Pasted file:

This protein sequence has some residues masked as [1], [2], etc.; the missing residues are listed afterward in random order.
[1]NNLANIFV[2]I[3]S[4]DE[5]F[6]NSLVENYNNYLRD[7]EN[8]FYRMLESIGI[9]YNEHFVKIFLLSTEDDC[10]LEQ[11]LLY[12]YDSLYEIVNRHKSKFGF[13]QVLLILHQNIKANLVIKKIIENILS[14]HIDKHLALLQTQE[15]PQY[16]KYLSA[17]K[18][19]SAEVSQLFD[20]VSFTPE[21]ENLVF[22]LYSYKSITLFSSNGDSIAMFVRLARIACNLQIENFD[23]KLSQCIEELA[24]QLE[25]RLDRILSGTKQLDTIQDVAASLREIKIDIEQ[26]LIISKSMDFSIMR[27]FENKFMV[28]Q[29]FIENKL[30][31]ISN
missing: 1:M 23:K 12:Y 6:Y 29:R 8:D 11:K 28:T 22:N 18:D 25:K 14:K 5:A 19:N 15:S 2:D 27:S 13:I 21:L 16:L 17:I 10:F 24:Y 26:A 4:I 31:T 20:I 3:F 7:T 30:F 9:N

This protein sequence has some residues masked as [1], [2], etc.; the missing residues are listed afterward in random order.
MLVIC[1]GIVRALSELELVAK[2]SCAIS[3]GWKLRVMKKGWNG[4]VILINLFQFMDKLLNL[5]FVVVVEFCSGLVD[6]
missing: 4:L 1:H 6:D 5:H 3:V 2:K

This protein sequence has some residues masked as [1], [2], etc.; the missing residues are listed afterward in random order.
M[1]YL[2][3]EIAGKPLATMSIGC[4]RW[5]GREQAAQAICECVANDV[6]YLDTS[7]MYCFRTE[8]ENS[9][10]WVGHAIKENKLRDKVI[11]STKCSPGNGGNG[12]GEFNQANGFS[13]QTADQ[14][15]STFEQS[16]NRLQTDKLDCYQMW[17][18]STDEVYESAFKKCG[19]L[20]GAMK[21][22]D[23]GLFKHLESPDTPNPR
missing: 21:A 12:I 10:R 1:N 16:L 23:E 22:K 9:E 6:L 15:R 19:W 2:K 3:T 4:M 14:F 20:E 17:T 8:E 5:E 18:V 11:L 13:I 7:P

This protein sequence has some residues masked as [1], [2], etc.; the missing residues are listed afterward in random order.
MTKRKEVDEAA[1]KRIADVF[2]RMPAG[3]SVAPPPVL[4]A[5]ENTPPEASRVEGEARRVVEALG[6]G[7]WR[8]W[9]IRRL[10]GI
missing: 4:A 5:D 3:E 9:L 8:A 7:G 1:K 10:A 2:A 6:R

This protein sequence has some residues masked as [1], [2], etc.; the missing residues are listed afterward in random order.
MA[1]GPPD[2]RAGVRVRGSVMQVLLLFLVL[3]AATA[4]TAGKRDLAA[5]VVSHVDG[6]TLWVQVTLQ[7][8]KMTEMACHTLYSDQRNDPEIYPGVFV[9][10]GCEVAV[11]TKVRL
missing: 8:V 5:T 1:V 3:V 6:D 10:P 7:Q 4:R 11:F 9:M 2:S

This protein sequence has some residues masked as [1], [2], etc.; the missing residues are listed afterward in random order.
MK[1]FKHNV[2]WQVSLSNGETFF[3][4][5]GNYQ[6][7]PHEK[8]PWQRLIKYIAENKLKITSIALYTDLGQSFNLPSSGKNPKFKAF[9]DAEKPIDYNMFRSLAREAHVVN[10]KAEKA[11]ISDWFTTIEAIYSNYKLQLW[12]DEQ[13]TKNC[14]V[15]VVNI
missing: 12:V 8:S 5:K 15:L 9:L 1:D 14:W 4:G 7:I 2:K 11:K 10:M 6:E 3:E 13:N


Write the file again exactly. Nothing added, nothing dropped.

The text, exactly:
This protein sequence has some residues masked as [1], [2], etc.; the missing residues are listed afterward in random order.
[1]NNLANIFV[2]I[3]S[4]DE[5]F[6]NSLVENYNNYLRD[7]EN[8]FYRMLESIGI[9]YNEHFVKIFLLSTEDDC[10]LEQ[11]LLY[12]YDSLYEIVNRHKSKFGF[13]QVLLILHQNIKANLVIKKIIENILS[14]HIDKHLALLQTQE[15]PQY[16]KYLSA[17]K[18][19]SAEVSQLFD[20]VSFTPE[21]ENLVF[22]LYSYKSITLFSSNGDSIAMFVRLARIACNLQIENFD[23]KLSQCIEELA[24]QLE[25]RLDRILSGTKQLDTIQDVAASLREIKIDIEQ[26]LIISKSMDFSIMR[27]FENKFMV[28]Q[29]FIENKL[30][31]ISN
missing: 1:M 23:K 12:Y 6:Y 29:R 8:D 11:K 28:T 22:N 18:D 25:K 14:K 5:A 19:N 15:S 2:D 27:S 13:I 21:L 16:L 17:I 10:F 24:Y 26:A 4:I 31:T 20:I 3:F 7:T 30:F 9:N

This protein sequence has some residues masked as [1], [2], etc.; the missing residues are listed afterward in random order.
MLVIC[1]GIVRALSELELVAK[2]SCAIS[3]GWKLRVMKKGWNG[4]VILINLFQFMDKLLNL[5]FVVVVEFCSGLVD[6]
missing: 4:L 1:H 6:D 5:H 3:V 2:K

This protein sequence has some residues masked as [1], [2], etc.; the missing residues are listed afterward in random order.
M[1]YL[2][3]EIAGKPLATMSIGC[4]RW[5]GREQAAQAICECVANDV[6]YLDTS[7]MYCFRTE[8]ENS[9][10]WVGHAIKENKLRDKVI[11]STKCSPGNGGNG[12]GEFNQANGFS[13]QTADQ[14][15]STFEQS[16]NRLQTDKLDCYQMW[17][18]STDEVYESAFKKCG[19]L[20]GAMK[21][22]D[23]GLFKHLESPDTPNPR
missing: 21:A 12:I 10:R 1:N 16:L 23:E 22:K 9:E 6:L 15:R 19:W 2:K 3:T 4:M 14:F 20:E 17:T 8:E 5:E 18:V 11:L 13:I 7:P

This protein sequence has some residues masked as [1], [2], etc.; the missing residues are listed afterward in random order.
MTKRKEVDEAA[1]KRIADVF[2]RMPAG[3]SVAPPPVL[4]A[5]ENTPPEASRVEGEARRVVEALG[6]G[7]WR[8]W[9]IRRL[10]GI
missing: 4:A 5:D 3:E 9:L 8:A 7:G 1:K 10:A 2:A 6:R

This protein sequence has some residues masked as [1], [2], etc.; the missing residues are listed afterward in random order.
MA[1]GPPD[2]RAGVRVRGSVMQVLLLFLVL[3]AATA[4]TAGKRDLAA[5]VVSHVDG[6]TLWVQVTLQ[7][8]KMTEMACHTLYSDQRNDPEIYPGVFV[9][10]GCEVAV[11]TKVRL
missing: 8:V 5:T 1:V 3:V 6:D 10:P 7:Q 4:R 11:F 9:M 2:S

This protein sequence has some residues masked as [1], [2], etc.; the missing residues are listed afterward in random order.
MK[1]FKHNV[2]WQVSLSNGETFF[3][4][5]GNYQ[6][7]PHEK[8]PWQRLIKYIAENKLKITSIALYTDLGQSFNLPSSGKNPKFKAF[9]DAEKPIDYNMFRSLAREAHVVN[10]KAEKA[11]ISDWFTTIEAIYSNYKLQLW[12]DEQ[13]TKNC[14]V[15]VVNI
missing: 12:V 8:S 5:K 15:L 9:L 1:D 14:W 4:G 7:I 2:K 11:K 10:M 6:E 3:E 13:N